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Proc Natl Acad Sci U S A. 2003 Aug 5;100(16):9458-63. Epub 2003 Jul 17.

Shared modes of protection against poxvirus infection by attenuated and conventional smallpox vaccine viruses.

Author information

  • 1Molecular Immunogenetics and Vaccine Research Section, Metabolism Branch, National Cancer Institute, National Institutes of Health, Bethesda, MD 20892, USA. belyakov@mail.nih.gov

Abstract

The concern about bioterrorism with smallpox has raised the possibility of widespread vaccination, but the greater prevalence of immunocompromised individuals today requires a safer vaccine, and the mechanisms of protection are not well understood. Here we show that, at sufficient doses, the protection provided by both modified vaccinia Ankara and NYVAC replication-deficient vaccinia viruses, safe in immunocompromised animals, was equivalent to that of the licensed Wyeth vaccine strain against a pathogenic vaccinia virus intranasal challenge of mice. A similar variety and pattern of immune responses were involved in protection induced by modified vaccinia Ankara and Wyeth viruses. For both, antibody was essential to protect against disease, whereas neither effector CD4+ nor CD8+ T cells were necessary or sufficient. However, in the absence of antibody, T cells were necessary and sufficient for survival and recovery. Also, T cells played a greater role in control of sublethal infection in unimmunized animals. These properties, shared with the existing smallpox vaccine, provide a basis for further evaluation of these replication-deficient vaccinia viruses as safer vaccines against smallpox or against complications from vaccinia virus.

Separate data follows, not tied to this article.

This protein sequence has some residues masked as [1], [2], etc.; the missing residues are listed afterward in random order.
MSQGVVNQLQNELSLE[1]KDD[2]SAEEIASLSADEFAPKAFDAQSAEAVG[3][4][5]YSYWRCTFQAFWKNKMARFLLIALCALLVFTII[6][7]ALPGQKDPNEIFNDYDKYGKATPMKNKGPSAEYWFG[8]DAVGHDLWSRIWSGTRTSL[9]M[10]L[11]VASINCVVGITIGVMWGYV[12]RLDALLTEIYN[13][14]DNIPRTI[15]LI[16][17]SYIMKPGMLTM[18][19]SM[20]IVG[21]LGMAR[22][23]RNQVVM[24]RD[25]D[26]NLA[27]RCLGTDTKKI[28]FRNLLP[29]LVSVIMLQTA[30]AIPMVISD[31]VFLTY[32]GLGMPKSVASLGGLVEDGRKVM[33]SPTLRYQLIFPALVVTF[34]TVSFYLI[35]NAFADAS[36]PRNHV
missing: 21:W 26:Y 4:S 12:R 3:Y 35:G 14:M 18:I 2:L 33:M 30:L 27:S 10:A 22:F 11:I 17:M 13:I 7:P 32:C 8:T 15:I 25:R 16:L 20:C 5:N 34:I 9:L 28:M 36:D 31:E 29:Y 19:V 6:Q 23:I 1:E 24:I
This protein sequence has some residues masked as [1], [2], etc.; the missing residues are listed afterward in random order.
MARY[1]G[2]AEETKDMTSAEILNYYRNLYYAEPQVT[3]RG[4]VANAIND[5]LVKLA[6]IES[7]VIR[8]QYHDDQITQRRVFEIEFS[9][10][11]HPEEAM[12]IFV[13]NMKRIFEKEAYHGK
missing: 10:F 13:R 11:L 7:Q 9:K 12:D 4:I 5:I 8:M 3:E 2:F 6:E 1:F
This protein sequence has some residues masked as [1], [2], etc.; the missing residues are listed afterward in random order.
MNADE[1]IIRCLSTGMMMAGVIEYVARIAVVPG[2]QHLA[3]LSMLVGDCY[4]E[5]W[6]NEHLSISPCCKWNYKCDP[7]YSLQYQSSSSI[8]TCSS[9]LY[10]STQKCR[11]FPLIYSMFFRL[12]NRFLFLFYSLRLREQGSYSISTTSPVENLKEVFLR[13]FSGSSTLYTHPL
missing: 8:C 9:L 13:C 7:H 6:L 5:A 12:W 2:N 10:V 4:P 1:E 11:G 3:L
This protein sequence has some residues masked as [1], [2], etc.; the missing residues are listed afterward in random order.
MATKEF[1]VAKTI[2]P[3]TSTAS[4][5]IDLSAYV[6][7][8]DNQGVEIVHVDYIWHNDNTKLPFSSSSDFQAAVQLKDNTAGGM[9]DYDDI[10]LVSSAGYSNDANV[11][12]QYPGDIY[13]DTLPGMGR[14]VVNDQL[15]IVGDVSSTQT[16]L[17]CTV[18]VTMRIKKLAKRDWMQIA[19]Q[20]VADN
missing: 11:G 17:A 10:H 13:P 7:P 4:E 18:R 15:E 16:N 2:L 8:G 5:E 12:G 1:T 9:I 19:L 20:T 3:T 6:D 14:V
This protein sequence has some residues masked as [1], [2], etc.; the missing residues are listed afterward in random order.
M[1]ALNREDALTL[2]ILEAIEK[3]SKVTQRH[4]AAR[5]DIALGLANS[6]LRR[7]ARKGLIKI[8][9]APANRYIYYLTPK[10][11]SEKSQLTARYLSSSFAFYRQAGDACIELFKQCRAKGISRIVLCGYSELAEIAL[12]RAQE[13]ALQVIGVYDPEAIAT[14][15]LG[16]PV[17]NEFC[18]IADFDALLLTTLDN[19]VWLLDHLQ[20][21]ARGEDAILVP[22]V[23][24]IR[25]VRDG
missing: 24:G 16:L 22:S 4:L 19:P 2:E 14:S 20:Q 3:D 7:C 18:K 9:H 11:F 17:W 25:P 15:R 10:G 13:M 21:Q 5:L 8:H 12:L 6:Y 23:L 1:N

PMID:
12869693
[PubMed - indexed for MEDLINE]
PMCID:
PMC170940
Free PMC Article
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